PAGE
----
Governments in Poland are attempting to outlaw LGBT people, as “propaganda” has been banned in “LGBT-free zones” making up a third of the country.
More than 100 local government areas have announced they are “free from LGBT ideology”, denying assistance to organisations promoting equality, and working instead to promote the “natural family” and discourage tolerance of diversity.
Attacks on LGBT people in the country have been escalating in recent years.
A Polish conservative newspaper was last year ordered to stop distributing “LGBT-free zone” stickers showing a crossed-out rainbow flag, BBC News reported.
“It is extremely important that we do not give in to homophobia in the public zone,” said activist Bartosz Staszewski, who initiated the legal action against the newspaper, at the time.
The first Pride march in the city of Bialystok was marred by violence, with far-right protesters clashing with marchers and police.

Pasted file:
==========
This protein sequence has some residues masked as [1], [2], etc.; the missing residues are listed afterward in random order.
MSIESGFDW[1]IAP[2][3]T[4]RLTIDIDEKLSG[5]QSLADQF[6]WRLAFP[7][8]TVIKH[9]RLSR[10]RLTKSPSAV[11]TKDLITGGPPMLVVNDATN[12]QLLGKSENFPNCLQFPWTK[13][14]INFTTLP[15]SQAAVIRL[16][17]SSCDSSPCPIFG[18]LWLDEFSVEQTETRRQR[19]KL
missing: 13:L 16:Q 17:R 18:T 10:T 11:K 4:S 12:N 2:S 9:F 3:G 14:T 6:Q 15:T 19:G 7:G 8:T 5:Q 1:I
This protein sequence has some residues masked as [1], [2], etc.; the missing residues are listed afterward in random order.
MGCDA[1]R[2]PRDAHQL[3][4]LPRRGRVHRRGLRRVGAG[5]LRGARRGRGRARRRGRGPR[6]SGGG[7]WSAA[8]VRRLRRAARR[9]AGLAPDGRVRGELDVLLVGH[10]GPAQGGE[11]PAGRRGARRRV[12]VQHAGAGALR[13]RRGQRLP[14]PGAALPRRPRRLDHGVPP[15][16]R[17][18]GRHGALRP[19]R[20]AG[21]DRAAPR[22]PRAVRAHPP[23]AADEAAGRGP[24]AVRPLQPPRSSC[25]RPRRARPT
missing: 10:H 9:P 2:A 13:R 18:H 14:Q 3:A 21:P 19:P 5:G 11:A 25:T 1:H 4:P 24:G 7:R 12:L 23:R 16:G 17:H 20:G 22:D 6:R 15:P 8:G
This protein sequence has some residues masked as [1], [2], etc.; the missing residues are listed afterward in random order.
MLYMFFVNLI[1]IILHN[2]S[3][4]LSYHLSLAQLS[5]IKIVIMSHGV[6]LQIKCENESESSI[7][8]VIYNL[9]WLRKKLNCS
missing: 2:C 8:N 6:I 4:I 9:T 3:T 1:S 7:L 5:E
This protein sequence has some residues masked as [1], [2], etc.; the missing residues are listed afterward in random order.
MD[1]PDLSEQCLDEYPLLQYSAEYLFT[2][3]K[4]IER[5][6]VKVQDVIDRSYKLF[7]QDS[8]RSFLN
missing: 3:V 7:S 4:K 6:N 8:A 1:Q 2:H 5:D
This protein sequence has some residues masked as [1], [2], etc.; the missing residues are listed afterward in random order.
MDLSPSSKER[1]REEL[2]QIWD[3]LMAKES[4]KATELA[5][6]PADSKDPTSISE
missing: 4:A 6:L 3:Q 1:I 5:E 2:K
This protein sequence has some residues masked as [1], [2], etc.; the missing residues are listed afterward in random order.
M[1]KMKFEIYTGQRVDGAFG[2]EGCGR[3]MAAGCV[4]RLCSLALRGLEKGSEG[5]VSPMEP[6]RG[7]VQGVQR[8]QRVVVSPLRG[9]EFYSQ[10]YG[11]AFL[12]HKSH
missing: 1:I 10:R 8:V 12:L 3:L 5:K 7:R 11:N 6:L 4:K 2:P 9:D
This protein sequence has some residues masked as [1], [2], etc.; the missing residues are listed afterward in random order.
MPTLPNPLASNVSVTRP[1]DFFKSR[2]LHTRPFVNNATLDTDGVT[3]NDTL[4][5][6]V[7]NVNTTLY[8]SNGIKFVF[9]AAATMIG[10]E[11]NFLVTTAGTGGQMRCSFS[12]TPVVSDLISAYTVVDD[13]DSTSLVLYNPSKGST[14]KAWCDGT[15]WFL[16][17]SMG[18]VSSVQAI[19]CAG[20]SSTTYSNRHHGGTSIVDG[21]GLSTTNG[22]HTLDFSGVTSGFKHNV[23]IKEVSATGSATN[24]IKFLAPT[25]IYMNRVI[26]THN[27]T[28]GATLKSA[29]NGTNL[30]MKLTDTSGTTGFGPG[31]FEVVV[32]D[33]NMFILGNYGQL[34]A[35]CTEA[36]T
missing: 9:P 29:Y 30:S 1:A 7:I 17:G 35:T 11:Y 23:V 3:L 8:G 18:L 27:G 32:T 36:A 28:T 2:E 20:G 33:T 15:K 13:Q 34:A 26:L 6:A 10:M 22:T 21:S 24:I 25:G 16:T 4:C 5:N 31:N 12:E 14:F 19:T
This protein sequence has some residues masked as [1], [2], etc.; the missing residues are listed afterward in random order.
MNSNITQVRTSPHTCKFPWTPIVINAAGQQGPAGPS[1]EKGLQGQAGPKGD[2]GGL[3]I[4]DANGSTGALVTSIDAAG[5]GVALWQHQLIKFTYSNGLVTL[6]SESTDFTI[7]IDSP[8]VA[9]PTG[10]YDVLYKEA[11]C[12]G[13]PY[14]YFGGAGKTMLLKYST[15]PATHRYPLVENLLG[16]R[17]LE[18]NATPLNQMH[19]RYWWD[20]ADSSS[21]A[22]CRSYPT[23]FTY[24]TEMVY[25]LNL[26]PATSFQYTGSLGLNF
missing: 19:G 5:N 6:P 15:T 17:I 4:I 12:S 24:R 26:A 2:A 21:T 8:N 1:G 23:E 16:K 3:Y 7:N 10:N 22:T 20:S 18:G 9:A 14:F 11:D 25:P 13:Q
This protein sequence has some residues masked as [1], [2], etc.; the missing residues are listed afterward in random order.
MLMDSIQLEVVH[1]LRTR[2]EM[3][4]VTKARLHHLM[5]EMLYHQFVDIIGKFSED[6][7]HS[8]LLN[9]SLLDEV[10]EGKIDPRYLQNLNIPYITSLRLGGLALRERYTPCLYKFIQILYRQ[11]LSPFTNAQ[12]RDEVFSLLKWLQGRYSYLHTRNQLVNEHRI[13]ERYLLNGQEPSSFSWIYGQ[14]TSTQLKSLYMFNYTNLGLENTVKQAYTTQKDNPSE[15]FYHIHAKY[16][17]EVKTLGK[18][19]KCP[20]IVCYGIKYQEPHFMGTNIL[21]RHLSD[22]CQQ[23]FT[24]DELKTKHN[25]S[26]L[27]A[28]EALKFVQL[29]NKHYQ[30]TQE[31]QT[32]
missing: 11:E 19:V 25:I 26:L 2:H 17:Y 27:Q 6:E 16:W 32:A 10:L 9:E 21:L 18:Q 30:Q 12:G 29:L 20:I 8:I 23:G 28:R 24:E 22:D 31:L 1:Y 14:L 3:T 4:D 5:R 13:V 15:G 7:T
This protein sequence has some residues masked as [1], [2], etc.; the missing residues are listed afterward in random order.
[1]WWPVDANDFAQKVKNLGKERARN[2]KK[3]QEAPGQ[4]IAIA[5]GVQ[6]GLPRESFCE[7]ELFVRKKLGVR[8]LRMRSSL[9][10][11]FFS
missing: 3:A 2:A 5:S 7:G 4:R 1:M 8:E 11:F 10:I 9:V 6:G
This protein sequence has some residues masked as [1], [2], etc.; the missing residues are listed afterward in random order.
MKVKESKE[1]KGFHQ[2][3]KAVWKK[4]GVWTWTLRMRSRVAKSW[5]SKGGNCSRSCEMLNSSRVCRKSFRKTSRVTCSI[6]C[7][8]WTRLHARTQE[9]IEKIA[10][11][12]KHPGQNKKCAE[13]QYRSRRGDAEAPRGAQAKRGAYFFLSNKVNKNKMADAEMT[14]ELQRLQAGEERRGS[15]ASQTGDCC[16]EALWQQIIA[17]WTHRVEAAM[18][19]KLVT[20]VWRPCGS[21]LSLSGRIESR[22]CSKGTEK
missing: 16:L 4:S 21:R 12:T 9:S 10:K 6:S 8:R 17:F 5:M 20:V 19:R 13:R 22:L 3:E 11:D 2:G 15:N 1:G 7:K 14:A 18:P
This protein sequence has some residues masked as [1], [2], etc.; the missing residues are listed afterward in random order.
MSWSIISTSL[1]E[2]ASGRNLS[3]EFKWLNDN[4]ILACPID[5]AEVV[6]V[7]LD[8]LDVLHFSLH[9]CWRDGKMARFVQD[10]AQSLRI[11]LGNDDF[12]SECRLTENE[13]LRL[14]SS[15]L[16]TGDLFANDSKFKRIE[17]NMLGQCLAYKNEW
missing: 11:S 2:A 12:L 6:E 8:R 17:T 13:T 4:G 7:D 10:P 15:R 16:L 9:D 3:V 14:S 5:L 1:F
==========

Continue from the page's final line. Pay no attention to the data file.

Deputy mayor of Warsaw Paweł Rabiej likened the present anti-LGBT movement in Poland to the Nazi era.
“German fascists created Jew-free zones,” he said last year.
“As you can see this tradition finds worthy followers, this time in Poland.”
The European Parliament has called on the country to “firmly condemn” the persecution of LGBT people by its local governments.
It has described the laws as part of “a broader context of attacks against the LGBTI community in Poland, which include growing hate speech by public and elected officials and public media, as well as attacks and bans on Pride marches and actions such as Rainbow Friday”.
LGBT rights in Poland still lag behind much of Western Europe.
Same-sex marriage and civil unions are not recognised, and public support for marriage equality is low, at 30% in 2017.
LGBT people are generally unprotected by anti-discrimination or hate crime laws.
The ruling Law and Justice Party has rejected urging from the European Parliament to stop its increasing homophobic rhetoric.